- Hardcover: 241 pages
- Publisher: Harvard Business Review Press (July 10, 2007)
- Language: English
- ISBN-10: 1422103129
- ISBN-13: 978-1422103128
- Product Dimensions: 6 x 0.8 x 8.5 inches
- Shipping Weight: 1 pounds (View shipping rates and policies)
- Average Customer Review: 19 customer reviews
- Amazon Best Sellers Rank: #1,027,816 in Books (See Top 100 in Books)
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What Were They Thinking?: Unconventional Wisdom About Management
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There is much to laud about the objective perspective that Stanford professor and author Pfeffer brings to business. First and foremost, he calls em as he sees em, showcasing common management errors and building on four years as a Business 2.0 columnist. Trimming employees' compensation and benefits packages? Nothing is gained from that immediate cost savings, except plummeting morale and retention issuesas the airline and auto industries have learned. Thinking about a merger or acquisition? Think again, he urges; it's an easier strategy than fixing operationsbut one that more often than not fails. No function or goal of corporate America is left unscrutinized, from strategy to human resources. Yet he softens his radical and common-sense opinions by offering a range of solutions and companies that practice them well. Pfeffer points to Whole Foods, to Larry Culp at Danaher, and to CEO Gary Loveman of Harrah's as leaders who have managed to set corporate priorities and agendas that succeed. Short chapters with clear-cut messages and examples allow time to contemplate and copy. Jacobs, Barbara
There is much to laud about the objective perspective that Stanford professor and author Pfeffer brings to business. --BookList, June 15, 2007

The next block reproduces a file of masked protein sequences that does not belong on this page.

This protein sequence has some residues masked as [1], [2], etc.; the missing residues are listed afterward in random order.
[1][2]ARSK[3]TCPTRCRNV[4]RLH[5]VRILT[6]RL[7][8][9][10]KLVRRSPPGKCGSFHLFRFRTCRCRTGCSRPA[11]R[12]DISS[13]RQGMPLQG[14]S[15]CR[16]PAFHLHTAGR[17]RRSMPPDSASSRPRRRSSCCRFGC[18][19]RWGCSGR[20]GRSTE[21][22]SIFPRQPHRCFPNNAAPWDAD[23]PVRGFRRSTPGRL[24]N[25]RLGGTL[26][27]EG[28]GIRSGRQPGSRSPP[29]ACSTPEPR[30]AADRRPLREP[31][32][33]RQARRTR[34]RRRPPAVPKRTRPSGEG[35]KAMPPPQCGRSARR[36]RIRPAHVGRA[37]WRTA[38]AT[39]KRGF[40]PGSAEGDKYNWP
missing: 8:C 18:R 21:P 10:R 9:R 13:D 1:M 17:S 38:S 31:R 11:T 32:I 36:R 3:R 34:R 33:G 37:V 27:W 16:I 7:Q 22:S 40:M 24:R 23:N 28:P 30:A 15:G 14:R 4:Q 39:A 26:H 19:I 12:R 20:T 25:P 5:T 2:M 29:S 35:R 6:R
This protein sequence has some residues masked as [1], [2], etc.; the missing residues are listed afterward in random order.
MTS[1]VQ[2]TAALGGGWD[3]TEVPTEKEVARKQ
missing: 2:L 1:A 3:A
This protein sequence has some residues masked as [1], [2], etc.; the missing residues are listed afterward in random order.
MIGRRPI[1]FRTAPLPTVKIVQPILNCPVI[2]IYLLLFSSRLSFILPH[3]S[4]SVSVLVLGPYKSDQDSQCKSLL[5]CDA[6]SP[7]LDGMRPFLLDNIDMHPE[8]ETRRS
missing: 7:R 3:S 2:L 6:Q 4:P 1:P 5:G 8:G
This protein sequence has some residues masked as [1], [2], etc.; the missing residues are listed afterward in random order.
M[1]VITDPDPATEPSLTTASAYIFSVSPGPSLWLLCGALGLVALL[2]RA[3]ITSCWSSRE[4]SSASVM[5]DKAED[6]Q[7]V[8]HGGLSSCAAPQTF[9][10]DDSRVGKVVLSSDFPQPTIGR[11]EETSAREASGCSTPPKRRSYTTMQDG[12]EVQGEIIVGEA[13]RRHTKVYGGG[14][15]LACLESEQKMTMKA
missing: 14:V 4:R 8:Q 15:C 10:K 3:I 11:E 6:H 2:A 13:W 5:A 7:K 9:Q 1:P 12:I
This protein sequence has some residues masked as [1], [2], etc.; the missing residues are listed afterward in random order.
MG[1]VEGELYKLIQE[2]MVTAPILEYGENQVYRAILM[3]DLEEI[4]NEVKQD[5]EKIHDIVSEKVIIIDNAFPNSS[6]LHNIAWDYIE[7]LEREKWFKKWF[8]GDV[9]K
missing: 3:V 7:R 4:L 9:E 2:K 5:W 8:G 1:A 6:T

"Pfeffer talks a lot of sense. [He]provides a kind of alternative MBA in how not to run a business." --The Financial Times, July 17, 2007
The topics are diverse, from how companies get smarter to what to do about executive pay... --The Globe and Mail, October 24, 2007
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This is just one of dozens of nuggets in Pfeffer's fast-reading book. No wonder Jim Collins describes him as "one of the sparkling gems in the field of management."
Pfeffer packs a punch in each of his 28 short chapters. He applauds "noisy complainers" who point out errors so the systemic problems will get fixed. He champions IDEO's belief that "failing early and failing often is better than failing once, failing at the end, and failing big." He writes, "The principle is simple--learn and fail on a small scale."
Pfeffer's chapter on New York's Orpheus Chamber Orchestra will rattle your notion of leadership: there's no leader, nor conductor! And you'll reach for the Maalox when you read that "most people bring only about 20 percent of their talent and energy to their jobs." Buy the book. He has some ideas for all of us.
If someone is looking for a book full of advices how to deal with people, I suggest „How to win friends and influence people.“ by Dale Carnegie.
I will give 5 stars if the Kindle version can be re-made. It's definitely a book that you cannot miss if you care about making the right management decision.